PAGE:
"pakistan" Discussed on Monocle 24: The Foreign Desk

Monocle 24: The Foreign Desk

02:48 min | 8 months ago

"pakistan" Discussed on Monocle 24: The Foreign Desk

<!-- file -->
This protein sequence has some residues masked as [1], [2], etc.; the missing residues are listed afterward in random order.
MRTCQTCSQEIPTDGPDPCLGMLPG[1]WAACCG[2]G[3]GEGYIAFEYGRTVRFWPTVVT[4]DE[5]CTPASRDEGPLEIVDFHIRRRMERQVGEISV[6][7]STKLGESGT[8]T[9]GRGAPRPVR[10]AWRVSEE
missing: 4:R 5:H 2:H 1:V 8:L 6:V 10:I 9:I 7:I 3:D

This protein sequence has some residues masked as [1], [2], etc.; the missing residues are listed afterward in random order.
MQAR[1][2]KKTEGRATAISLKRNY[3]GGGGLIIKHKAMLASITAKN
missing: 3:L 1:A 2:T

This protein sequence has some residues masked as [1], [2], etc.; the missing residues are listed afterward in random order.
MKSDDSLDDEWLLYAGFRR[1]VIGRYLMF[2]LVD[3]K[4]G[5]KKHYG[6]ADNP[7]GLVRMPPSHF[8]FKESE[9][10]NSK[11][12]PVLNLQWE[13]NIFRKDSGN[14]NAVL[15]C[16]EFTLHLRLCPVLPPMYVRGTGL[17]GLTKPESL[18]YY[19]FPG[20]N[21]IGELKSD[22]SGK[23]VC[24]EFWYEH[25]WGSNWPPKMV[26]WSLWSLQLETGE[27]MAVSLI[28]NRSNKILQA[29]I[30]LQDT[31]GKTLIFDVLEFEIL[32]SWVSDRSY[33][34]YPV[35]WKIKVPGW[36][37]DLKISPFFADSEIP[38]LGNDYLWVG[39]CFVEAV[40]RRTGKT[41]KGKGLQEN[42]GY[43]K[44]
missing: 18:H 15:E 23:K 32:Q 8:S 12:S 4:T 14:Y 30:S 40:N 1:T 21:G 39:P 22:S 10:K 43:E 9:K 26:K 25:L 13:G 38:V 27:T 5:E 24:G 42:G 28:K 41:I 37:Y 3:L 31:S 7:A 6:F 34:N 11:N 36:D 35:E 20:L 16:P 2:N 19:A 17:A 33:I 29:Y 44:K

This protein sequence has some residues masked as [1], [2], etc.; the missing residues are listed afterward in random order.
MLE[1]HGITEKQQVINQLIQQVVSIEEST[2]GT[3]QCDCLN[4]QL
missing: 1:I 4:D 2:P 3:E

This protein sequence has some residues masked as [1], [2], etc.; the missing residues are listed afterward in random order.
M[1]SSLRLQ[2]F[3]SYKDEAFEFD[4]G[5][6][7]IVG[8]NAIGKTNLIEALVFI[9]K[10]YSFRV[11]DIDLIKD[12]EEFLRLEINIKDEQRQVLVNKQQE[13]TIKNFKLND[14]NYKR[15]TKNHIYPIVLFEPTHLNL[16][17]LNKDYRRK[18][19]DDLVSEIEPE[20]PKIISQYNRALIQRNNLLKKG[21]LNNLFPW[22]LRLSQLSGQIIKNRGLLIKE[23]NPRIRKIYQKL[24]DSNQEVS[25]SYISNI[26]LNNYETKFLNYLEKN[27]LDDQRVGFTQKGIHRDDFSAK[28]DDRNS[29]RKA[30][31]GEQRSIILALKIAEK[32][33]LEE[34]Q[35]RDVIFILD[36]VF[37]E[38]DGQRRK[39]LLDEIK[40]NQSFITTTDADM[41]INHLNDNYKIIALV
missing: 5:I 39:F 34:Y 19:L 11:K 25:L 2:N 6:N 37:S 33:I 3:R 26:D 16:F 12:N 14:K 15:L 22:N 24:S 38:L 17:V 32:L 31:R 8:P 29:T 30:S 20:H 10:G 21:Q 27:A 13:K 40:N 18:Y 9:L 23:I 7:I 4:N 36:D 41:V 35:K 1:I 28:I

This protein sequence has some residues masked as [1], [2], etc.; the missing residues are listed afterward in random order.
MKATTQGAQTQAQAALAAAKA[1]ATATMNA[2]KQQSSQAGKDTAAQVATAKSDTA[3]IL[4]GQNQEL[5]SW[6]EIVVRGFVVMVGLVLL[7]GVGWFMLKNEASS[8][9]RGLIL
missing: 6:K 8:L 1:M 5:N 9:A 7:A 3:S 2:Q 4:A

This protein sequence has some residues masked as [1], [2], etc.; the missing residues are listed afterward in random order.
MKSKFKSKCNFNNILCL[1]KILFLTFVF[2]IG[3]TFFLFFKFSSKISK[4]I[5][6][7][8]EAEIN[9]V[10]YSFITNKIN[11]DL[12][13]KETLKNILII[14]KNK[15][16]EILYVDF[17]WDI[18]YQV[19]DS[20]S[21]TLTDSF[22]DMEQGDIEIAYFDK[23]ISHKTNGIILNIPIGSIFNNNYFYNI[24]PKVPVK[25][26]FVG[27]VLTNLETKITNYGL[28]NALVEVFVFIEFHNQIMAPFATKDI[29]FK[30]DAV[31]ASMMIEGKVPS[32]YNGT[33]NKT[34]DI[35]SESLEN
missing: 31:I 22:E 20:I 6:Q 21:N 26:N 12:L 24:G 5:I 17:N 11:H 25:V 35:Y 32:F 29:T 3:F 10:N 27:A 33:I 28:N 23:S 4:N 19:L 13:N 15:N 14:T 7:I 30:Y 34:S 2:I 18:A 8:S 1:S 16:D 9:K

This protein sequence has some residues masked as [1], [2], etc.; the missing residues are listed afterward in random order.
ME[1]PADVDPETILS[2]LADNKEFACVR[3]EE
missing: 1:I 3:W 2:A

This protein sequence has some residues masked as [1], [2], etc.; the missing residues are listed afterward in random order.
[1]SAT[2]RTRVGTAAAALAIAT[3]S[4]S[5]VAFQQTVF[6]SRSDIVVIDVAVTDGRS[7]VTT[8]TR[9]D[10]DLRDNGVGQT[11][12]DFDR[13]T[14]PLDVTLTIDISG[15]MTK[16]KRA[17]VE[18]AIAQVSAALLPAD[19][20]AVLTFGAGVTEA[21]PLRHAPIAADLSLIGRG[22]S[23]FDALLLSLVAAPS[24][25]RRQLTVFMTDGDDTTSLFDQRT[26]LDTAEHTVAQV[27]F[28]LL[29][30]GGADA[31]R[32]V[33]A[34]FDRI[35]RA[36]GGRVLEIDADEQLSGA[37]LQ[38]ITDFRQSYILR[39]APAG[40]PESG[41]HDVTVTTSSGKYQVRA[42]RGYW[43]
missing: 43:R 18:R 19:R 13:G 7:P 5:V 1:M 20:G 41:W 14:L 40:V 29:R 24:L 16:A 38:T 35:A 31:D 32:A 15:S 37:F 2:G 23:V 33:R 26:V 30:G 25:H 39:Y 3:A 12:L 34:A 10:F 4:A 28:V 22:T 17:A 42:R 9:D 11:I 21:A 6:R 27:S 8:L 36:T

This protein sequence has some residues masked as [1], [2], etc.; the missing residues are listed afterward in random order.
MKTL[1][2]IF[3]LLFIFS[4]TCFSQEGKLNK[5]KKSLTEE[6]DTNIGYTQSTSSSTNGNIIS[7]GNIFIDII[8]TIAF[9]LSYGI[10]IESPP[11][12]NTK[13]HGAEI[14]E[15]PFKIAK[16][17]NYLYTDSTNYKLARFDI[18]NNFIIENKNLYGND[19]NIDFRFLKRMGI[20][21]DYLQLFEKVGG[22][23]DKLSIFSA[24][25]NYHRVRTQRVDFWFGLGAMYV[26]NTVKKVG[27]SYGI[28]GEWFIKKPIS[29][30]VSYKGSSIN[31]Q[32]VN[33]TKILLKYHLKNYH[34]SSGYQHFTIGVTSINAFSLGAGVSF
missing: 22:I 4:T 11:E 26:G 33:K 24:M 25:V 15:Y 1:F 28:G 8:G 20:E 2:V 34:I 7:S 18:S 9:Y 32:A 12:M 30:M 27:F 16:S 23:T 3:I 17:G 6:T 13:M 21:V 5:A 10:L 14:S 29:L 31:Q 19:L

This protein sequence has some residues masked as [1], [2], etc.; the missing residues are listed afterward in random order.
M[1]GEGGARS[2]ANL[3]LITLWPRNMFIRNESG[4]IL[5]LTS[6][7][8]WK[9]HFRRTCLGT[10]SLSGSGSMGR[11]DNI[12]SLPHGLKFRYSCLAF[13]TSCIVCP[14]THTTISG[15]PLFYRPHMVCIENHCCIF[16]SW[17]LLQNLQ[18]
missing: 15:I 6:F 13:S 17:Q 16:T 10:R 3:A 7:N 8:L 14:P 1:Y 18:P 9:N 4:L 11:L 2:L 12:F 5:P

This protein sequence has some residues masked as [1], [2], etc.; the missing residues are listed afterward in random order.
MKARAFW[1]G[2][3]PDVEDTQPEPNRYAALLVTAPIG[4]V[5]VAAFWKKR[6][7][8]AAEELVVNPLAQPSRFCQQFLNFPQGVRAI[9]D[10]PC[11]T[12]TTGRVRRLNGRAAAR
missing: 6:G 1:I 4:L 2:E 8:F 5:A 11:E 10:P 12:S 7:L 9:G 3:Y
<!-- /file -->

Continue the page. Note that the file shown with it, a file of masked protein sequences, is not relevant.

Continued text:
"So I think it's going to <Speech_Male> be quite difficult to make <Speech_Male> a meaningful change <Speech_Male> on those <Speech_Male> things. And <Speech_Male> of course also <Speech_Female> as discussed, <Speech_Male> we do still have <Speech_Male> the military. <Speech_Male> We might not be having <Speech_Male> a coup d'etat, but <Speech_Male> we do have a very, <Speech_Male> very strong <Speech_Male> role <Speech_Female> for the military. <Speech_Male> I think several <Speech_Female> organizations <Speech_Female> described <Speech_Female> Pakistan during in mine <Speech_Male> funds tenure as a hybrid <Speech_Male> democracy because <Speech_Male> the military <Speech_Male> while not directly <Speech_Male> in power were so <Speech_Male> closely <Speech_Male> involved in <Speech_Female> many of the important areas <Speech_Male> of government, <Speech_Female> say, I think it's <Speech_Male> a difficult situation <Speech_Female> and I'm not sure that we're <Speech_Female> going to see any <Speech_Female> massive turnarounds <Speech_Female> in terms of <Speech_Male> governance <Speech_Male> in the next 6 months or <Speech_Male> so before <SpeakerChange> the election campaign <Speech_Male> kicks in. <Speech_Male> And armored <Speech_Male> with all due <Speech_Male> recognition that we <Speech_Male> may be grasping <Speech_Male> frantically <Speech_Male> at some incredibly <Speech_Male> slim straws <Speech_Male> here. <Speech_Male> Do you see any <Speech_Male> grounds for hope or <Speech_Male> optimism in <Speech_Male> the fact that <Speech_Male> Imran Khan has <Speech_Male> at least been removed <Speech_Male> by parliamentary <Speech_Male> procedure, not <Speech_Male> a coup d'etat, <Speech_Male> the last two <Speech_Male> elections have <Speech_Male> seen a transfer <Speech_Male> of power <Speech_Male> in Pakistan? <Speech_Male> Is there <Speech_Male> any sense <Speech_Male> at all that Pakistan's <Speech_Male> democracy <Speech_Male> is becoming, <Speech_Male> I guess, more of <Speech_Male> a democracy unless <Speech_Male> what Samir <Speech_Male> had just characterized <Silence> as <SpeakerChange> a hybrid <Speech_Male> democracy. <Speech_Male> Yes, I <Speech_Male> think so amongst <Speech_Male> elements in the middle class <Speech_Male> certainly. Now, for example, there's <Speech_Male> a strong belief <Speech_Male> that Shabbat Sharif was <Speech_Male> probably got the best <Speech_Male> business in <Speech_Male> economics mind <Speech_Male> out of all the <Speech_Male> candidates <Speech_Male> who are there <Speech_Male> waiting to be finance <Speech_Male> minister. <Speech_Male> I give you an example when <Speech_Male> he was chief minister the <Speech_Male> last time the <Speech_Male> World Bank and the IMF <Speech_Male> praised <Speech_Male> him immensely <Speech_Male> for some of the work <Speech_Male> and the development <Speech_Male> projects, et cetera, <Speech_Male> that he initiated in <Speech_Male> Punjab problems. <Speech_Male> So <Speech_Male> he has friends <Speech_Male> in high places in <Speech_Male> Washington, <Speech_Male> which is more than <Speech_Male> Imran did who <Speech_Male> made it very public <Speech_Male> that he hated all <Speech_Male> these American <Speech_Male> institutions <SpeakerChange> and <Speech_Male> didn't trust them <Speech_Male> at all. So <Speech_Male> that is a pleasant. <Speech_Male> I think people are going to be <Speech_Male> looking towards <Speech_Male> what he can do on <Speech_Male> the economic side. <Speech_Male> But it <Speech_Male> has to be also said <Speech_Male> that the Sharif family <Speech_Male> along with many <Speech_Male> other politicians. <Speech_Male> I've got all <Speech_Male> these cases <Silence> lined up against them. <Speech_Male> <Speech_Male> So <Speech_Male> what exactly is going <Speech_Male> to be the state of <Speech_Male> these cases? Will they <Speech_Male> be forgotten? <Speech_Male> Will they be shoved <Speech_Male> under the carpet, <Speech_Male> which is <Speech_Male> really not going to work <Speech_Male> very well. <Speech_Male> But there has to be <Speech_Male> some solution to this. <Speech_Male> If you're going to bought <Speech_Male> the new prime minister <Speech_Male> down in <Speech_Male> corruption cases, <Silence> it's not going to <SpeakerChange> get very much <Speech_Male> done. <Speech_Male> Ahmed Rashid and <Speech_Male> samira shackle, <Speech_Male> <Advertisement> thank you very much for joining <Speech_Music_Male> us here on the <Music> foreign desk. <Music> <Music> <Music> That's it for <Speech_Male> <Advertisement> this episode of <Speech_Male> the foreign desk. I'll be <Speech_Male> <Advertisement> back next week and look <Speech_Music_Male> <Advertisement> out for the foreign desk <Speech_Music_Male> <Advertisement> explainer available <Speech_Music_Male> <Advertisement> every Wednesday. The <Speech_Music_Male> <Advertisement> foreign desk was produced <Speech_Music_Male> <Advertisement> by MSL and <Speech_Music_Male> <Advertisement> Christy Evans, Christie <Speech_Music_Male> <Advertisement> also produces the <Speech_Music_Male> <Advertisement> foreign desk explainer. <Speech_Music_Male> <Advertisement> For me, Andrew <Speech_Music_Male> <Advertisement> Muller, thanks very <Speech_Music_Male> <Advertisement> much for listening <SpeakerChange> until <Music> <Advertisement> next time, goodbye.